At the Jersey Shore, Guidos Are Pumped for the Prime of Their Lives
By Libby Copeland
Washington Post Staff Writer
Sunday, July 6, 2003; Page D05
SEASIDE HEIGHTS, N.J. -- Guidos belong to summer, and summer belongs to the guidos.
Anthony Moussa, 24, who runs a Web site called NJGuido.com, comes alive during Memorial Day weekend, like a Roman statue freed from stone, beautiful. The summer months give shape and meaning to Moussa's life. This is when he parties hardest, staying up to see the dawn. This is when he comes to the Jersey Shore with his buddies and fixes his hair and hits the nightclubs and admires the girls, again and again tipping back the sweet, fruity shot he calls life.
This is when Anthony Moussa achieves the fullest expression of his guido self. This is when he becomes The Moo.
"The bus is leaving now!" Moo shouts, just after 11 on a Saturday night, his hair spiked, his shirt tight. It's nightclub time and he's waited long enough. "I'm locking the door and you can all go to hell if you don't come!"
To understand the guido, a modern-day Jersey dandy, come to Seaside, a honky-tonk town with a boardwalk of neon signs and flashing light bulbs, where Moo and his friends flock every weekend all summer. This year, eight of the guys have nabbed a "palace," a four-bedroom, two-bathroom apartment with central air in a house just around the corner from their favorite nightclub, Temptations.
Every Saturday and Sunday, they make their way to this club, where disco balls glitter and the dance floor is as crowded as a chicken house. The music is so loud it's like a dentist's drill in your mouth. Moo and many other guys take off their shirts, offering the glamorous guidettes an eye-level display of countless man-nipples. Here, rock-hard pecs are a sort of pickup line all their own. Moo always brings a digital camera to take pictures for his year-old Web site, which he hopes will transform the term guido, an ethnic stereotype, into shorthand for all that he loves: youth, beauty and flash.
"If it's changeable, I'm changing it," Moo, who is half-Italian and half-Lebanese, says as he steps into the club. He's grinning wildly. Inaction is a burden upon Moo, who gets anxiety attacks if he is forced to spend too many hours lying on the beach. The frenzy of Temptations serves as a balm for his soul.
"This place actually relaxes me," he says. "I'm in my element."
He looks around at all the taut, tan skin and spandex.
"It's all New Jersey," Moo says passionately. "It's like a cult." He recalls how he once described Temptations to a friend: "You can't tell me there's anyplace in the world where you'll find more beautiful women."
Like the guido, the guidette's beauty is defined in upper-body terms, but instead of muscle, her currency is breasts. Implants are popular. Cleavage is all. Her nails are pink or French manicured, her earrings are hoop, her top is tube, her tank is mesh, and she teeters on sandals with three-inch heels. Her lips are wet with lip gloss. She has the look of a varnished-sushi refrigerator magnet, perfect under the Temptations strobe lights.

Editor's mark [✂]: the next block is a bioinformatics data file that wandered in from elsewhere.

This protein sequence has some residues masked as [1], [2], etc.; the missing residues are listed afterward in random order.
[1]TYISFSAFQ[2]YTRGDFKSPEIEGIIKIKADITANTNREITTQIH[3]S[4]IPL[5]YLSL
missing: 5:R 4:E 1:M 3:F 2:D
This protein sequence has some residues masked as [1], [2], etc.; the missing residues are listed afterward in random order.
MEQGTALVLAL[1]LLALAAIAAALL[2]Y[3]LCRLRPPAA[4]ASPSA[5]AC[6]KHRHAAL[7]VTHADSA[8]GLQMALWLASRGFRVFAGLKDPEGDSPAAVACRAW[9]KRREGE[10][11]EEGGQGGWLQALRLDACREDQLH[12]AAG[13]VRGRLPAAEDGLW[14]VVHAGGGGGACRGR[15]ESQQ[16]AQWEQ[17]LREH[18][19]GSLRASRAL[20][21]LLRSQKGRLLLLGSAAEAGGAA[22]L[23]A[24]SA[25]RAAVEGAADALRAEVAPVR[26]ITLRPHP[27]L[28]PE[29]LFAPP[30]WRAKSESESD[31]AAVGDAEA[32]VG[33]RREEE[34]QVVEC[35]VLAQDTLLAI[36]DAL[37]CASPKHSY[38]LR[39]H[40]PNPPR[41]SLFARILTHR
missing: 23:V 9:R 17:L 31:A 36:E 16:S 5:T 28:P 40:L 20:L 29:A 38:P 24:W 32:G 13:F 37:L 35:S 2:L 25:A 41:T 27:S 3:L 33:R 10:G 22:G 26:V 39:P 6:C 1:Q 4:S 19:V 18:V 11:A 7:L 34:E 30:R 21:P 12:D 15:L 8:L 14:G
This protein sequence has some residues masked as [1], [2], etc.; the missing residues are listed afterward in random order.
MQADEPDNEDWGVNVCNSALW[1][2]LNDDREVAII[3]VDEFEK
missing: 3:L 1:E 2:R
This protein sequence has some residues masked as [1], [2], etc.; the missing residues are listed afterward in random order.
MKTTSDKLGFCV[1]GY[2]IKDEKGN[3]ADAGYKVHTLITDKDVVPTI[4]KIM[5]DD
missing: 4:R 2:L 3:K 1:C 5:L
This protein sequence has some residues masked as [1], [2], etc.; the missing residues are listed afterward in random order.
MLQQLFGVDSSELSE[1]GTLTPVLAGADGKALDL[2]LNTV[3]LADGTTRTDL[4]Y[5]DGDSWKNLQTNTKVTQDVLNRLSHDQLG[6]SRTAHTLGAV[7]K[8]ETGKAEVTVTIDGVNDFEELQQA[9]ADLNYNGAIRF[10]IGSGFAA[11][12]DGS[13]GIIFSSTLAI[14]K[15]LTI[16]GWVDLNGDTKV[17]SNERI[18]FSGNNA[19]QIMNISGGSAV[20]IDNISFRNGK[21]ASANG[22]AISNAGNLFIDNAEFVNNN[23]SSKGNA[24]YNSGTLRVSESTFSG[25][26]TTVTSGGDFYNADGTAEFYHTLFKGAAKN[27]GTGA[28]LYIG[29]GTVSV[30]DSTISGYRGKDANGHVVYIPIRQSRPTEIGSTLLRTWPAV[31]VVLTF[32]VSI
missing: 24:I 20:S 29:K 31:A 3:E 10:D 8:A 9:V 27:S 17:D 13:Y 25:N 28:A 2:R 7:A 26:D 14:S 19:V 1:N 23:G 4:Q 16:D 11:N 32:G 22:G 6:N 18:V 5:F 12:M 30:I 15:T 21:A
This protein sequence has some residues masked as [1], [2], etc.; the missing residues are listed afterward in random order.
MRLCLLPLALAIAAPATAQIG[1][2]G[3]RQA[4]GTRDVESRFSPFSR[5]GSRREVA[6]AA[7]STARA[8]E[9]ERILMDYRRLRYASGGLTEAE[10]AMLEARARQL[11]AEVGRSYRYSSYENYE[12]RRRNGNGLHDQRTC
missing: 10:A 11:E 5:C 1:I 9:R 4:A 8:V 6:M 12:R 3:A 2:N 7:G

Moo's friends gather around the corner of the bar they always claim. Somebody orders shots of Sex on the Beach for everyone. "You know what'll happen in here?" Moo asks, looking excited. "It'll get tighter and tighter and tighter until it's like this." He bumps one massive shoulder against yours, and you know something both thrilling and scary is about to happen.
The guido is breaking free.
It is Sunday morning in the palace, by which we mean almost noon. Moo and his girlfriend, Jana Brusich, 26, a bartender and part-time model, are having breakfast at the kitchen table. (In afternoons, this table is replaced by a long wooden board for beer pong, a game that involves throwing ping-pong balls into cups of beer and then drinking it.) Some of the guys are over on the couches, recovering from their night at Temptations, watching ESPN and giving each other a hard time. One is already having a beer.
"Bagel?" Moo asks a huge guy who has just stumbled out of his bedroom and is now wandering around the kitchen like a disoriented bear. "Advil?"
"Hospital," the bear says.
Moo turns back to the table.
"There was a rumor going that they were playing beer pong at 8:30 in the morning," he says.
"I think I heard it," Jana says, eating a bagel with jelly. She's astonishingly thin.
Moo's best friend, Brian Carline, 24, known as Construction Carline for his habit of donning a construction helmet when going dancing, is rooting through the freezer for breakfast food. He pulls out a bottle of Stoli Vanilla. "THERE'S NO WAY!" he shouts in his everyday, cranked-to-10 voice. He holds up the bottle, which is nearly empty, and looks accusingly toward the couches. "WHAT THE HELL WENT ON HERE?"
It's a rhetorical question. Carline starts knocking the ice off a box of Eggo waffles.
© 2003 The Washington Post Company